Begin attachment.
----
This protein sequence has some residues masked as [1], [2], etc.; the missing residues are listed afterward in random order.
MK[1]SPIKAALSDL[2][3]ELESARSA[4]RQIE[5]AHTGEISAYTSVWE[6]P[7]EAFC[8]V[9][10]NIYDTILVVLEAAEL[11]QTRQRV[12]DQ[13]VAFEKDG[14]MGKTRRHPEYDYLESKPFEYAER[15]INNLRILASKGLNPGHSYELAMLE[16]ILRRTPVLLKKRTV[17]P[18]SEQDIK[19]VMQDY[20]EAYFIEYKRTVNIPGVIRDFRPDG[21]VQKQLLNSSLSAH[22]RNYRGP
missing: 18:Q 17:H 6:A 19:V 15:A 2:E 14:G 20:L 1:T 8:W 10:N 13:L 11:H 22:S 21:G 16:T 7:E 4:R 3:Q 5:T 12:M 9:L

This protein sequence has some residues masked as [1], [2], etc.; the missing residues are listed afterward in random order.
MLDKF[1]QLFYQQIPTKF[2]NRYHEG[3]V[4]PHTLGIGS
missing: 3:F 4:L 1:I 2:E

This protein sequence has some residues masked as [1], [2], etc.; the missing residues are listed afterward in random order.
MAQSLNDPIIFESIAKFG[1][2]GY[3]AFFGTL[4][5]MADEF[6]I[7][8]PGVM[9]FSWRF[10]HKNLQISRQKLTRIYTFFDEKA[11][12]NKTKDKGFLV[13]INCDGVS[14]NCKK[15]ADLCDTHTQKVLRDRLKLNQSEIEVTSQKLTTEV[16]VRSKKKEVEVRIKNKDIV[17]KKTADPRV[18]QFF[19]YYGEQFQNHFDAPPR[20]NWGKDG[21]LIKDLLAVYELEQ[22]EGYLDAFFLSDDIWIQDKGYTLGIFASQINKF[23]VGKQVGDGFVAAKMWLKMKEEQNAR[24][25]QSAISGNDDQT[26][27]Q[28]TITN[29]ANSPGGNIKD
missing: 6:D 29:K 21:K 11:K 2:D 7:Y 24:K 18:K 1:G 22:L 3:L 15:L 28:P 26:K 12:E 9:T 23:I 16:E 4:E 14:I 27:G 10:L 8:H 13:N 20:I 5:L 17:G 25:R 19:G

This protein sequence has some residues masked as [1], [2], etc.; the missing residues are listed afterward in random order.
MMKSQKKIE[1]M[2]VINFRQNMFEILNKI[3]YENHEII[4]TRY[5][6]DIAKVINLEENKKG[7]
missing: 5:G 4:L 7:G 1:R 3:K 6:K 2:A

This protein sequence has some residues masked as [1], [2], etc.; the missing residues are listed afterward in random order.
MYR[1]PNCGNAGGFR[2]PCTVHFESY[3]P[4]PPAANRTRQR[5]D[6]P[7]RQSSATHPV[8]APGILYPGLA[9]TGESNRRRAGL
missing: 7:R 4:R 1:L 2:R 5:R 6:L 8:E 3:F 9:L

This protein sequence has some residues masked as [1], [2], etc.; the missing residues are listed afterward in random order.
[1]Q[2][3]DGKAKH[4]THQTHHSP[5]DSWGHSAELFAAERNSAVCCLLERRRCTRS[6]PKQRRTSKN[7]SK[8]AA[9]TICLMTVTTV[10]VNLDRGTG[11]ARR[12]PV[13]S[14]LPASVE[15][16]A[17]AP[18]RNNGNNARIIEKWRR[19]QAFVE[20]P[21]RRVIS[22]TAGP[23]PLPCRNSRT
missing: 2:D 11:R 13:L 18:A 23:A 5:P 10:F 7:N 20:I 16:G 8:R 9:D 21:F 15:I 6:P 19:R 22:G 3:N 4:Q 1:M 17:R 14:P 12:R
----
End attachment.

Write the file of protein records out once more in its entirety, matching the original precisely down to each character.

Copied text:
This protein sequence has some residues masked as [1], [2], etc.; the missing residues are listed afterward in random order.
MK[1]SPIKAALSDL[2][3]ELESARSA[4]RQIE[5]AHTGEISAYTSVWE[6]P[7]EAFC[8]V[9][10]NIYDTILVVLEAAEL[11]QTRQRV[12]DQ[13]VAFEKDG[14]MGKTRRHPEYDYLESKPFEYAER[15]INNLRILASKGLNPGHSYELAMLE[16]ILRRTPVLLKKRTV[17]P[18]SEQDIK[19]VMQDY[20]EAYFIEYKRTVNIPGVIRDFRPDG[21]VQKQLLNSSLSAH[22]RNYRGP
missing: 18:Q 17:H 6:A 19:V 15:A 2:E 14:G 20:L 1:T 8:W 10:N 13:L 11:H 22:S 21:G 16:T 7:E 4:R 3:Q 5:T 12:M 9:L

This protein sequence has some residues masked as [1], [2], etc.; the missing residues are listed afterward in random order.
MLDKF[1]QLFYQQIPTKF[2]NRYHEG[3]V[4]PHTLGIGS
missing: 3:F 4:L 1:I 2:E

This protein sequence has some residues masked as [1], [2], etc.; the missing residues are listed afterward in random order.
MAQSLNDPIIFESIAKFG[1][2]GY[3]AFFGTL[4][5]MADEF[6]I[7][8]PGVM[9]FSWRF[10]HKNLQISRQKLTRIYTFFDEKA[11][12]NKTKDKGFLV[13]INCDGVS[14]NCKK[15]ADLCDTHTQKVLRDRLKLNQSEIEVTSQKLTTEV[16]VRSKKKEVEVRIKNKDIV[17]KKTADPRV[18]QFF[19]YYGEQFQNHFDAPPR[20]NWGKDG[21]LIKDLLAVYELEQ[22]EGYLDAFFLSDDIWIQDKGYTLGIFASQINKF[23]VGKQVGDGFVAAKMWLKMKEEQNAR[24][25]QSAISGNDDQT[26][27]Q[28]TITN[29]ANSPGGNIKD
missing: 6:D 29:K 21:K 11:K 2:D 7:Y 24:K 18:K 1:G 22:L 3:L 15:L 28:P 26:K 12:E 9:T 23:I 16:E 4:E 14:I 27:G 10:L 8:H 13:N 20:I 5:L 17:G 25:R 19:G

This protein sequence has some residues masked as [1], [2], etc.; the missing residues are listed afterward in random order.
MMKSQKKIE[1]M[2]VINFRQNMFEILNKI[3]YENHEII[4]TRY[5][6]DIAKVINLEENKKG[7]
missing: 5:G 4:L 7:G 1:R 3:K 6:K 2:A

This protein sequence has some residues masked as [1], [2], etc.; the missing residues are listed afterward in random order.
MYR[1]PNCGNAGGFR[2]PCTVHFESY[3]P[4]PPAANRTRQR[5]D[6]P[7]RQSSATHPV[8]APGILYPGLA[9]TGESNRRRAGL
missing: 7:R 4:R 1:L 2:R 5:R 6:L 8:E 3:F 9:L

This protein sequence has some residues masked as [1], [2], etc.; the missing residues are listed afterward in random order.
[1]Q[2][3]DGKAKH[4]THQTHHSP[5]DSWGHSAELFAAERNSAVCCLLERRRCTRS[6]PKQRRTSKN[7]SK[8]AA[9]TICLMTVTTV[10]VNLDRGTG[11]ARR[12]PV[13]S[14]LPASVE[15][16]A[17]AP[18]RNNGNNARIIEKWRR[19]QAFVE[20]P[21]RRVIS[22]TAGP[23]PLPCRNSRT
missing: 2:D 11:R 13:L 18:A 23:A 5:P 10:F 7:N 20:I 16:G 8:R 9:D 21:F 15:I 6:P 19:R 22:G 3:N 4:Q 1:M 17:R 14:P 12:R